Prof. Tilman Brück is the Founder and Director of International Security and Research Center (ISDC) in Berlin and Team Leader of Development Economics at Leibniz Institute of Vegetable and Ornamental Crops (IGZ), Germany. Brück is also the Co-Founder and Co-Director of the ‘Households in Conflict Network (HiCN)‘, a global research network studying the intersections of conflict and development at the micro-level.
Enas El Bahri is a Libyan business woman, co-founder and CEO of Mozart Catering company, located in Libya. The company was established in 2010 with 3 employees and now employs over 300 workers and has opened 10 branches inside Libya. Enas’ goal is to provide a Libyan product with international standards that competes internationally and provides job opportunities for the Libyan youth.
Rebin Khailany is the founder of KurdSolar; a branch of a Dutch-based company. The company was founded in 2017 to offer customers renewable energy solutions for their energy demands. Rebin’s mission is to stimulate the use of sustainable energy technologies in the Kurdistan Region of Iraq. Through this initiative, Rebin hopes to provide a solution to the major energy & utilities challenges in this area.
Teeba Mohammed Naqash is as a translator and a member of the faculty of culture at the University of Mosul. She is passionate about connecting cultures and bridging gaps. She is involved in international discussions about education and peace in Iraq. The hard working patriot puts “all her passion and energy” into rebuilding her homeland.
Neil is an economist specialising in economic development, political instability and conflict. In 2011, he joined the German Institute for Economic Research in Berlin, working first on the EUSECON programme and later, the WISIND programme. In January 2012, he moved to the Stockholm International Peace Research Institute (SIPRI), where his research included development and analysis of a jobs quality index for Kyrgyzstan.
Alice Barbe is a social entrepreneur and director of SINGA France, which strengthens connections between refugees and host societies, promotes innovation of asylum through digital tools and participates in the creation of platforms, spaces and programmes to welcome refugees. Alice also works as a CSR consultant and develops expertise on social innovation and social business.
David Wheeler is editor of Al-Fanar Media, a publication focused on education and youth in the Arab world. For 25 years prior, David worked as a science writer, international editor, and managing editor at the Chronicle of Higher Education. David has a master’s degree in journalism from Columbia University and was awarded a Vannevar Bush Fellowship at the Massachusetts Institute of Technology.
Following several years in the political sphere in Iran within think-tanks and as adviser to the former Prime Minister, Hamze Ghalebi is now president of Singa France. Singa valorises diversity by empowering newcomers through entrepreneurship. Hamze is also developing an expertise in international business within emerging countries using his experience in leadership, negotiation, and intercultural management.
Martin Spicer is currently Director, Blended Finance at the International Finance Corporation, where he is responsible for co-investments originating from $1.0 billion of blended finance facilities, including climate, agribusiness and SME themes. He also manages the IDA18 Private Sector Window, a $2.0 billion blended finance facility focused on the poorest, most fragile and violence-affected countries (FCS/IDA countries).
Petra is the host of the IGNITE Conference. Petra is a former diplomat, senator for D66, entrepreneur and Arabist. She works as an independent advisor to ministries, governments, embassies and NGO’s. Furthermore, she regularly gives political comments to media on the Middle East, diplomacy and human rights. She has received several prestigous awards for her writing, including the Women in Media Award and the Aletta Emancipation Prize, 2016.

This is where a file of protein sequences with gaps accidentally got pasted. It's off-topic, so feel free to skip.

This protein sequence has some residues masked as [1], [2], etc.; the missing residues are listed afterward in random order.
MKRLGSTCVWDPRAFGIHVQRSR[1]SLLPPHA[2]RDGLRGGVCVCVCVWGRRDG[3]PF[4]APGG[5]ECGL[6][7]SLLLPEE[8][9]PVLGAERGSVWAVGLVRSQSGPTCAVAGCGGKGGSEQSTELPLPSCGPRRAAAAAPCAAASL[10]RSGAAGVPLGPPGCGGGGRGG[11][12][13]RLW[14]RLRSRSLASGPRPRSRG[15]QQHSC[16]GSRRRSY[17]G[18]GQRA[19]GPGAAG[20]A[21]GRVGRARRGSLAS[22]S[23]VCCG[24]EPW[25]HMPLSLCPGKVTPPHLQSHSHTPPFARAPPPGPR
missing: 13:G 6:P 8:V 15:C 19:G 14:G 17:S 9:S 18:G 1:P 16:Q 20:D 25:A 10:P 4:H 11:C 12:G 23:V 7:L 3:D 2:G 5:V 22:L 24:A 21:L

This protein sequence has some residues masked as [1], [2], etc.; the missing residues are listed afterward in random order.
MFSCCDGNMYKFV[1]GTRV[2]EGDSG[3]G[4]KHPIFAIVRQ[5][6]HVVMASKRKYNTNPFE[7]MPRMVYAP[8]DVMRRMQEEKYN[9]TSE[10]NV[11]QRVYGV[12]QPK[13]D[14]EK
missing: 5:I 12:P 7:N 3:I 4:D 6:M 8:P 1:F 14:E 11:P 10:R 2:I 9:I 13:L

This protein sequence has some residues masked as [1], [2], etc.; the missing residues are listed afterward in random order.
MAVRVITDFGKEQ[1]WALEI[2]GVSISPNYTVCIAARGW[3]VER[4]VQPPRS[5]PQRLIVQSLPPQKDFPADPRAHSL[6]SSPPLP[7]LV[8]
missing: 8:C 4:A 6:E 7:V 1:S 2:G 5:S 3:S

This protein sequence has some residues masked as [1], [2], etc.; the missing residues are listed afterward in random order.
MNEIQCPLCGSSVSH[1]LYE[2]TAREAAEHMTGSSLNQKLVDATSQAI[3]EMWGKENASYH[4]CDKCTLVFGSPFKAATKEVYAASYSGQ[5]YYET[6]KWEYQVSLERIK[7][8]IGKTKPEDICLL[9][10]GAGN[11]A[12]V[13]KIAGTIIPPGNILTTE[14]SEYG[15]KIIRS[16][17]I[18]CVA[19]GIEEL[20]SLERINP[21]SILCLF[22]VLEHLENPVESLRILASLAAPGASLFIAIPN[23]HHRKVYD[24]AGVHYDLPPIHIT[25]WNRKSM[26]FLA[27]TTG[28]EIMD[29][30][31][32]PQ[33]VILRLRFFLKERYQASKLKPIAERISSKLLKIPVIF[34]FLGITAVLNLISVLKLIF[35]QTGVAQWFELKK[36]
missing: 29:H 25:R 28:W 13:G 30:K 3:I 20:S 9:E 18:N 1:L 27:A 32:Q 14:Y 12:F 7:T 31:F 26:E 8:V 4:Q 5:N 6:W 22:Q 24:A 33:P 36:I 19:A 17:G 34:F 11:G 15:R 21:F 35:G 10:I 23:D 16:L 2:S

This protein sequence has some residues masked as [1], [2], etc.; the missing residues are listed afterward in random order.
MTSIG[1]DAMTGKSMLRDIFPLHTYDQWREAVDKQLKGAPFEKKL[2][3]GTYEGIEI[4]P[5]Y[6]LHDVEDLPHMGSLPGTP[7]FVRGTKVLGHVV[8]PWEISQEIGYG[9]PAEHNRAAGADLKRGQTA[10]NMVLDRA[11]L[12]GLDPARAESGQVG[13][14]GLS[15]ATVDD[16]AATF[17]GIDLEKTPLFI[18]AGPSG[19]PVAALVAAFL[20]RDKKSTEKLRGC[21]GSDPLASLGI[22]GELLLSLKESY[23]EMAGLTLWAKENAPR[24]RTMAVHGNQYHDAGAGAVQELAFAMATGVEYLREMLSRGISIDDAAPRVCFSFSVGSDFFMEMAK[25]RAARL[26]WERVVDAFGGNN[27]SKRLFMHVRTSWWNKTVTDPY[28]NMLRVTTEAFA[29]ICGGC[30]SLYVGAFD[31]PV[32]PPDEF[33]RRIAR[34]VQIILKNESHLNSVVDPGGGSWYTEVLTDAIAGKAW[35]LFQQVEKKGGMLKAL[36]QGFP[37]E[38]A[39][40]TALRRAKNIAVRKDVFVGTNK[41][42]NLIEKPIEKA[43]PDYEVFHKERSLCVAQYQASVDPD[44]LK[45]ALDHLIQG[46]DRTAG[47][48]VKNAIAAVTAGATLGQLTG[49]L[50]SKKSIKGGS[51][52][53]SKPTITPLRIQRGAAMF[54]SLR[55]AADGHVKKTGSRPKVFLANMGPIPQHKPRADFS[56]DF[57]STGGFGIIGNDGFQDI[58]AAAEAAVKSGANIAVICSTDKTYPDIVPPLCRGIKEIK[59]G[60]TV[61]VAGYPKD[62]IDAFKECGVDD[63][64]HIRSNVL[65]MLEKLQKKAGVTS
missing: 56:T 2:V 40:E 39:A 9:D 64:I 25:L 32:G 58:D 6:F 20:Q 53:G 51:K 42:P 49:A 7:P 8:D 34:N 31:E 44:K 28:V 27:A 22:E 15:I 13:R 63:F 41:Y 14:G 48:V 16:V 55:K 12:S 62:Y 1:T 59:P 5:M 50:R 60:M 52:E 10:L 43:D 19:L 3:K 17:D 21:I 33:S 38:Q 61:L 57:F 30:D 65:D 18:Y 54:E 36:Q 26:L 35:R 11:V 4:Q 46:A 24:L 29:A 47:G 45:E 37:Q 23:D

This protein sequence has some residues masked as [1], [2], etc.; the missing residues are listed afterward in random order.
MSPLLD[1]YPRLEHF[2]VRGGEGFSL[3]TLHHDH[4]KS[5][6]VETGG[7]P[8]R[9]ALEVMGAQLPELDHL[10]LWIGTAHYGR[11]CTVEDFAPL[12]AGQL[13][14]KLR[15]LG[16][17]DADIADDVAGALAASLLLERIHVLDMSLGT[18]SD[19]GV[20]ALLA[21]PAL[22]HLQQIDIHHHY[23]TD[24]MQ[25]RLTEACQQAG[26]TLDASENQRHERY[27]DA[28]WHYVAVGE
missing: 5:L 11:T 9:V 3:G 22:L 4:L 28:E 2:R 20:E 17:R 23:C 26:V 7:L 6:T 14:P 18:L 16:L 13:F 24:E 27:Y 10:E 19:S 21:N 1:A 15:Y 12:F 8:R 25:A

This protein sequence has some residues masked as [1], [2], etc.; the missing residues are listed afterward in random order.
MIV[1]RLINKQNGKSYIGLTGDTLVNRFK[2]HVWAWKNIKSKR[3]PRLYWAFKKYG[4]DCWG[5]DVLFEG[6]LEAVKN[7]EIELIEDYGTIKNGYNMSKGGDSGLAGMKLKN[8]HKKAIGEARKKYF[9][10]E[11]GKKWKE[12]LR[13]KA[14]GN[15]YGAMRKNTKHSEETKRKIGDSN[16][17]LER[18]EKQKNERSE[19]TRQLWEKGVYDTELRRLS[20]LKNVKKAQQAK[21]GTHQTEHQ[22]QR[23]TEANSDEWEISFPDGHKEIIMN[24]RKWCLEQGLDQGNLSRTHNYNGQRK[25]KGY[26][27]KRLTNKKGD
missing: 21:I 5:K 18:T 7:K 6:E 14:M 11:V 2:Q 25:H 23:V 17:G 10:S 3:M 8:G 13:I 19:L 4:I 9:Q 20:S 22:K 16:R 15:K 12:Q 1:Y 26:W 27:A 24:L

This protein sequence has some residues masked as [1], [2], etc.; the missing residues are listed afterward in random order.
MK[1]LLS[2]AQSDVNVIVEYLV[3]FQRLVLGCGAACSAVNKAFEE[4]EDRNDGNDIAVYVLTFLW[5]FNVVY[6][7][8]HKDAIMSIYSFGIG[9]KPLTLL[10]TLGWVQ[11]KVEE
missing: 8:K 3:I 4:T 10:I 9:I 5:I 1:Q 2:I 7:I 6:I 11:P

Johan te Velde is the co-founder and senior consultant at Double Loop Advisors. He conducts capacity building, baseline studies and evaluations for a variety of government and non-governmental organisations on peacebuilding and service delivery in fragile countries. He was engaged in action research in a SPARK programme promoting employment in agricultural value chains in Burundi and South Sudan.
As General Manager of the Libyan Programme for Reintegration and Development at SESRIC, Mustafa has overseen Libya’s ex-combatant reintegration programmes, which have served over 162,000 beneficiaries to date. Mustafa has twenty years experience of entrepreneurship in the IT sector and four years of experience in politics, public management, social services management and SME’s development.
Lara Shahin is a Damascus-born Syrian. She fled to Amman, Jordan in 2014 where she set up her handicraft company, Syrian Jasmine. Syrian Jasmine provides a platform for Syrian refugee women to sell their homemade crafts. Her company now gives creative trainings to women, turning them into self-dependent entrepreneurs. Watch her video.
Mariel Mensink is Rural Finance Advisor to, among others, the MAVC programme in Burundi, which closely collaborates with the SPARK programmes in Burundi. Mariel has previously worked in rural and agri-business development, small enterprises and micro-finance, market linkages and supply chain development. She has experience in policy advice, organisational development and private sector policy development.
Firas Deeb is one of SPARK’s Regional Programme Managers working on higher education and entrepreneurship in fragile states. He has more than 8 years experience in the MENA region (Syria, Yemen, Jordan and Lebanon) and another 7 years in the EU working with international institutions, such as the European Investment Bank (EIB) and European Commission.
Annelies Withofs is Programme Manager for the IKEA Foundation’s ‘Reshaping Humanitarian Response’ portfolio. Annelies works closely with humanitarian partners, such as UNHCR, and international response agencies and innovative initiatives. Together, they develop programmes that stimulate the sector to innovate and catalyse self-reliance of refugees, and for displaced communities to become less vulnerable to climate change.
Ambassador Gerard Steeghs is the NL Special Envoy for Syria. He joined the Ministry of Foreign Affairs in 1985, and has a broad experience as an ambassador and political advisor. He worked among others in Libya, Egypt, Iraq, Russia, New York and Washington, and at multilateral and regional departments in The Hague. He also worked as Deputy Director for the UN and International Financial Institutions.